Jordan River Watershed

Since 2007, members of the MSU Hydrogeology Lab have collected temperature and flow measurements for the Jordan River, near the northern margin of Michigan’s Lower Peninsula. The three gages in this watershed produce river flow and temperature data every half hour, which is used to calibrate models of sediment transport through the system. The movement of sediment is an important factor in the ecological health of a watershed, and the data gleaned from the Jordan River will inform models that will help us understand the behavior of the watershed in the face of future change.

We would like to thank the Friends of the Jordan River Watershed for their continued support for our efforts in the Jordan River Watershed.

Grand Traverse Bay Watershed

The Grand Traverse Bay Watershed is a coastal watershed on the northeastern margin of Lake Michigan. An important area for agriculture and tourism, the Grand Traverse is currently shifting from a winter snow cover pattern of seasonal snowpack to a regime in which snow cover is ephemeral and event-driven. Historical data for the region indicates that it may be a bellwether for other ecosystems around Lake Michigan, reacting to changes before any signal is observed in other areas along the Great Lakes coastline. The likelihood that climate change will have a large impact on this watershed makes it all the more important as an area of observation, and the long-term monitoring dataset is vital in the development and calibration of hydrologic models to predict future changes in the region.

Funding agencies: NOAA Sea Grant program; NSF Multi-Scale Modeling and Monitoring


Multi-scale Monitoring and Modeling of Land Use and Climate Change Impacts on the Terrestrial Hydrologic Cycle: Implications for the Great Lakes Basin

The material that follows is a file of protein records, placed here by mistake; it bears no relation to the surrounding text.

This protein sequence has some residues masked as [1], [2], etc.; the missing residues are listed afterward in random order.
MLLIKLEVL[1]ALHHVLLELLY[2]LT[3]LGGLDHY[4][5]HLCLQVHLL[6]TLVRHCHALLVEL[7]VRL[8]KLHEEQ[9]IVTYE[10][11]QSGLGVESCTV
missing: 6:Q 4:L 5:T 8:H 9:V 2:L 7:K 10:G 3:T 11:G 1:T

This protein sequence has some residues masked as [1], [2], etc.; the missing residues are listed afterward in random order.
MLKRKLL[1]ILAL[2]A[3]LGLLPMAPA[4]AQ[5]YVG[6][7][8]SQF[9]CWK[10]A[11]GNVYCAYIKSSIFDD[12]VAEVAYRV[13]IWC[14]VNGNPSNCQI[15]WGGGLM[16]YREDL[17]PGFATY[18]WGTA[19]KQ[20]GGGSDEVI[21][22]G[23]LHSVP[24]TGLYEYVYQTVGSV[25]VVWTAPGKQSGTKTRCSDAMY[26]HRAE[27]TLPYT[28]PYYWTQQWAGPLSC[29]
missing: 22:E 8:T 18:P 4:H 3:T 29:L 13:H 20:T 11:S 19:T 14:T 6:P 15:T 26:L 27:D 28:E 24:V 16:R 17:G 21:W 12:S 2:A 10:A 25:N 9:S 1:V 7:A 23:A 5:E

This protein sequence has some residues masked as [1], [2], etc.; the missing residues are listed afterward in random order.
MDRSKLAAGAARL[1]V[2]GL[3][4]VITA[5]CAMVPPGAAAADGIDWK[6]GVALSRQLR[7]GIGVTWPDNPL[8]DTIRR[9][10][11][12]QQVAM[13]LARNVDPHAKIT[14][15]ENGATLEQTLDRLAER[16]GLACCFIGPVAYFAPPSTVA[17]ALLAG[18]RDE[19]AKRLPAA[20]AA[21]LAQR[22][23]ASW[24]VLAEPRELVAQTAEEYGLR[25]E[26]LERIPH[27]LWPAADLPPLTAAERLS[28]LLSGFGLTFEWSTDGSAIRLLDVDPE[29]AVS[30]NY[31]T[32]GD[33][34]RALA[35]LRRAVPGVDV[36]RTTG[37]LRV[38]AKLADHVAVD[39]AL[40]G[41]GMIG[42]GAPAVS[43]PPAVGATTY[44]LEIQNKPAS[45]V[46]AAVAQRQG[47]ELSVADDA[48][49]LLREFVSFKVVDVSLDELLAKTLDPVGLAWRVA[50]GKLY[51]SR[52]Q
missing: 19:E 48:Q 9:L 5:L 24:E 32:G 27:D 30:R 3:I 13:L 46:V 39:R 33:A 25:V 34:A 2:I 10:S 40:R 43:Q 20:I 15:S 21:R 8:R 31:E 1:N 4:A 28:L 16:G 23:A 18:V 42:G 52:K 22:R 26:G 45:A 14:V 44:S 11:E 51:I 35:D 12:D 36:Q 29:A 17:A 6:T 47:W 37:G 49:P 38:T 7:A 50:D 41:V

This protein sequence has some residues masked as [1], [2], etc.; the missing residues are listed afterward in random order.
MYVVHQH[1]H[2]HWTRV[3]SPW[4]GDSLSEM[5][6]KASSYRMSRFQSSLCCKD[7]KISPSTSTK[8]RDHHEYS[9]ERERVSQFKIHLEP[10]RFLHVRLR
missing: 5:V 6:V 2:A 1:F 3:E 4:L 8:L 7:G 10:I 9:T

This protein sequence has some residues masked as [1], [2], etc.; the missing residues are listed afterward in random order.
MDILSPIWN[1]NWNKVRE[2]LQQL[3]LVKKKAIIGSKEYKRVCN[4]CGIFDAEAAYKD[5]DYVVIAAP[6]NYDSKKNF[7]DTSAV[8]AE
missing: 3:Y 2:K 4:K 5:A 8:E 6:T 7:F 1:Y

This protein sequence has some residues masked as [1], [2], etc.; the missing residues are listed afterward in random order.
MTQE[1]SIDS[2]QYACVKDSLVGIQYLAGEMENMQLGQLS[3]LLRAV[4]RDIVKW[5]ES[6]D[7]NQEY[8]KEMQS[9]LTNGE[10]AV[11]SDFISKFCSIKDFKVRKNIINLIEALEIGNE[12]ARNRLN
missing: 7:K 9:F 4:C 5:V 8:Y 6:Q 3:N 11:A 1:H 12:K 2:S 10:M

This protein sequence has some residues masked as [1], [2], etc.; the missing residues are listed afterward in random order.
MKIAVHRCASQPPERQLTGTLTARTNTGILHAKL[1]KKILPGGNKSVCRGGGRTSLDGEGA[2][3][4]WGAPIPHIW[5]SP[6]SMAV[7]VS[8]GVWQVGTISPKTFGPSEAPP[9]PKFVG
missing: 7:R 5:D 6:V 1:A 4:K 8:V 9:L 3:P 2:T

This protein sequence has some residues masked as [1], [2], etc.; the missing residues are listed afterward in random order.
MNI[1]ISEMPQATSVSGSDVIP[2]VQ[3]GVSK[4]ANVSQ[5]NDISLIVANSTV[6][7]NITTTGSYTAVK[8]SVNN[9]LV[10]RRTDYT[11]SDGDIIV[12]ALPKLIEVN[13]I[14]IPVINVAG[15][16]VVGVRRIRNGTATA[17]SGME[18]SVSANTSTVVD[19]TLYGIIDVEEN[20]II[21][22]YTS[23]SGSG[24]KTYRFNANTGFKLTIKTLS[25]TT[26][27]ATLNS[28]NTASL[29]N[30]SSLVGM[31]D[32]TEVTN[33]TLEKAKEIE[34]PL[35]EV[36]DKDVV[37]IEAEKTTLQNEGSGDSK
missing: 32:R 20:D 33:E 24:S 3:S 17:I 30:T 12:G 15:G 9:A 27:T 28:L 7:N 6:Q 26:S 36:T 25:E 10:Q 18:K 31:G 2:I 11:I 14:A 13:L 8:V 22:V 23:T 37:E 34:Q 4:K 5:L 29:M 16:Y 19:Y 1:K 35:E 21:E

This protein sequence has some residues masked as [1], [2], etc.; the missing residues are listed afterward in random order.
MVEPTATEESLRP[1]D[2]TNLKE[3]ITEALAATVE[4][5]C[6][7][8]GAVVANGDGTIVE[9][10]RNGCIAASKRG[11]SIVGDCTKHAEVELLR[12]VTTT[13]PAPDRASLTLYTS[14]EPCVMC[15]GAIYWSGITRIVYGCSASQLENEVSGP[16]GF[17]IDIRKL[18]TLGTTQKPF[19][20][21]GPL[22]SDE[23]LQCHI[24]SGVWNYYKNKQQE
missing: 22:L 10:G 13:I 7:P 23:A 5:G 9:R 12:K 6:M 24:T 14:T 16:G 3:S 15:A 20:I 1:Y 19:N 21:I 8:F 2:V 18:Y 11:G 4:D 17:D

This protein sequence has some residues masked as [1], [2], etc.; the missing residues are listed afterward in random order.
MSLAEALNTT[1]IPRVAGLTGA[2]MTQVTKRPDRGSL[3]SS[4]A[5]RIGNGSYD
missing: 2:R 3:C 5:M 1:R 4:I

NOAA Sea Grant: Quantifying the Impacts of Projected Climate Changes on the Grand Traverse Bay Region: An Adaptive Management Framework

Cedar Creek Meander Bend

The Cedar Creek hydrological research area is centered on a meander bend of the river, located within the Muskegon Watershed. Water flows from the river channel through the subsurface, to rejoin the channel downstream as the water table once again intersects with the land’s surface. This complex interplay between groundwater and surface water makes this area ideal for studying the behavior of water as it flows through the vadose zone. The landscape around Cedar Creek is a patchwork of unmanaged open and forested lands, a combination that also allows investigation into the effects that land use heterogeneity has on the movement of groundwater and surface water.


Sandhill is a permanently maintained and instrumented study site situated on the Allen Woodland plot near the south-eastern corner of MSU property (not far from Sandhill Rd). It was first instrumented in 2006 for a PhD thesis to answer questions about the impacts of land use change on water and nutrient cycling using the forest/grass ecotone and geophysical methods. Work at Sandhill has been the basis for several MS theses and is currently used as an educational tool while showing us long term trends in the relationship between soil moisture, vegetation, and precipitation.


Multi-scale Monitoring and Modeling of Land Use and Climate Change Impacts on the Terrestrial Hydrologic Cycle: Implications for the Great Lakes Basin